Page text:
> for the functions they are to perform.  Over the years, the larger vendors have created more "generalized", like Microsoft's Windows
> NT.  For mediocre desktop and server usage it will do.  For people that require better or more reliable performance go to other
> vendors and products.  While this may not have greatly effected Microsoft's market in low end systems, it has almost no share in the
> very high end technology market.  10GbE is targeted at the high end technology market.  The 10GbE WAN compatible PHY is targeted for
> an extremely large but very specialized market.  As a representative customer of that high end technology industry market, I would
> prefer to have what I need in the standard, "up front".  Instead I may have to shop around for vendors that will deviate from  that
> standard in order to deliver what is required, much like some large customers requiring vendors to support jumbo frames.  This was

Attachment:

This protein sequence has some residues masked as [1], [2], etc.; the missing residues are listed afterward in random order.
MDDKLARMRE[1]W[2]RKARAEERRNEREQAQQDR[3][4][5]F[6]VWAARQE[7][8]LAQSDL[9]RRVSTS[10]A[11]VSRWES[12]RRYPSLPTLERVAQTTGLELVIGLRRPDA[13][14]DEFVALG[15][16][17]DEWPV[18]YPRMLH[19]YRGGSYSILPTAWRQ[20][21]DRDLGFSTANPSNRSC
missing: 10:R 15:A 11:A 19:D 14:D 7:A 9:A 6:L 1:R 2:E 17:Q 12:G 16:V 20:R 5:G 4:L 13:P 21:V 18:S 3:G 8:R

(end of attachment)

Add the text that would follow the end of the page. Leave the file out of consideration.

> also the comment by another customer concerning the need for short reach 10GbE interfaces.
> The majority of the individuals in the P802.3ae TF are "LAN" people.  They understand the needs of a LAN only PHY.  There are some
> that also work with WAN systems.  Both the "LAN" and "WAN" people recognize that the needs are different between LAN systems and WAN
> systems.  An attempt to combine the LAN and WAN into one "UniPHY" will result in a standard that does not properly address the needs
> of either the LAN or the WAN.
> Last year, 1.6 terabit per second DWDM systems were field tested.  Those transport systems can provide 160 10GbE WAN channels per
> fiber.  Internet content sites are increasing exponentially all over the world, with aggregated transport bandwidths getting into
> the 10s of terabits per second per site.  Facilities floor space density is becoming a critical issue.  The port density as well as
> per port bandwidth on data switches and servers is becoming a critical issue.  The complexity of intra-cluster port usage in storage
> servers as well as data switches is becoming a critical issue.  All of this is leading to the need for data switches with multiples
> of terabits per second in aggregate bandwidth per chassis, and interface cards with multiple 10Gb ports each.
> The industry needs very condensed form factor equipment, the kind that will not need to have 18" of etch between the MAC and PCS.

Roy - regardless of what my boss tells me, I am not going to route 32 or 64 or greater LVDS lines between the mac and the pcs.  I am